By Gordon Meyer
Not surprisingly, I spent a lot of time at this year’s Consumer Electronics Show looking at the latest and greatest in flat screen displays. Last year, we saw prototypes of the first 4K home displays and I gave the opinion that, given the size of most flat screens in the home, not only is a 4K display overkill, I also expressed skepticism that very few people would be able to see any kind of difference, let alone enough of a difference to justify the higher cost of 4K technologies, especially when most digital cinema projectors use 2K technology on screens a hundred times the size of a large home display.
While I’m still skeptical, some of what I saw this year leads me to soften my stand. First of all, let’s define exactly the difference between 4K, HD and 2K DCP. For those not familiar with the language, digital image resolution is defined by a grid that’s X number of pixels (i.e. “picture elements”) high by X number of pixels wide. HD images measure 1920 pixels wide by 1080 pixels high. Using television terms, that translates into 1080 horizontal lines of resolution – six times the 720 x 480 resolution of DVDs. 4K Digital Cinema’s 2160 wide x 3996 high image yields an image with roughly four times the resolution of HD.
In terms of the audience experience, using film terms, VHS is roughly the equivalent of Super 8mm; DVD is comparable to 16mm; Blu-ray akin to 35mm and 4K is like 65/70mm. The more pixels you have, the more detail becomes visible to the naked eye and the fewer artifacts you’re likely to see. For film, those artifacts take the form of grain. With digital, it’s being able to see the pixels, something that’s pretty easy to see with consumer digital projectors if you sit close enough to the screen.
At CES this year, JVC Professional Products showed off the GY-HMQ10, a $5,000 palm sized 4K camcorder capable of shooting 3840 x 2180 resolution in 24p, 50p and 60p frame rates (strangely no 30p option). The camera can store up to 2 hours of footage on a 32GB SDHD card, according to JVC’s posted specs.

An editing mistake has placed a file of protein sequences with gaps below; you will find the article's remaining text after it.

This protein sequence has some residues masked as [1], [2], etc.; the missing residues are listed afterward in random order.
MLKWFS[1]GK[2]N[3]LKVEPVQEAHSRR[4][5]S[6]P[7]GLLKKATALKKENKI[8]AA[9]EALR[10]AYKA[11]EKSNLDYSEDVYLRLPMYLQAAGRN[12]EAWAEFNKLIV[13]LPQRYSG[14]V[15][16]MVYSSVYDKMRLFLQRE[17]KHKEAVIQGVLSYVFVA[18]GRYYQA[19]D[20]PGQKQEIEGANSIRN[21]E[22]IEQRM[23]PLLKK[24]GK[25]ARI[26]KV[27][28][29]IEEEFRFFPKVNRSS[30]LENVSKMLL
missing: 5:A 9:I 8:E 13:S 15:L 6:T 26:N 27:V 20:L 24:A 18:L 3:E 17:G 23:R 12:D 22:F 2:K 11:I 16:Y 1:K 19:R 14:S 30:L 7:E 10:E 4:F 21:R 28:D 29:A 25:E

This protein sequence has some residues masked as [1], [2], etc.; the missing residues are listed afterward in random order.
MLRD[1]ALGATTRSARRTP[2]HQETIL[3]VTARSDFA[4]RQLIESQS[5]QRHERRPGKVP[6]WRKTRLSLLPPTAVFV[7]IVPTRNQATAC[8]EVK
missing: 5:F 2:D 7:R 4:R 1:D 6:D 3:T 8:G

On the display side, a number of exhibitors, including Panasonic, Toshiba and Vizio, showed off 4K and the even higher resolution “Ultra HDTV” displays capable of handling resolutions up to 7680 x 4320, even higher than standard 4K Digital Cinema and according to NHK Science and Technology Research, the Japanese R&D think tank that developed UHDTV, this gives the new format roughly 16 times the resolution of standard 1080p HDTV.
However one clear benefit of these new 4K displays is visible when it comes to 3D using RealD compatible passive displays. As I’ve said before, one of the trade-offs of passive vs. active display technologies is that the passive displays have to essentially cut the horizontal resolution in half so that, instead of the full 1080 line images each eye would see with active shutter systems, with a passive display, each eye only gets 540 lines. While the further back you sit from the display the less noticeable this drop in resolution becomes, it is a quality compromise.
Since the new 4K displays start with a much higher resolution to begin with, even passive displays enable viewers to enjoy close to 2,000 lines per eye. And yes, since there has yet to be any native 4K content available for home viewing, until that happens, these sets have built-in upscaling to simulate 4K resolution.
Now we have a classic “chicken and egg” situation as there has yet to be any native 4K, much less UHDTV content available to run on these higher resolution displays. One exhibitor had a side by side comparison of their 4K and 1080p displays where there was clearly more detail visible on the former. But until I can see either a side by side comparison using 1080p and 4K commercial Blu-ray discs, I’m still skeptical as to how much of a difference the average Joe will be able to see, even on home displays as large as 80” or more.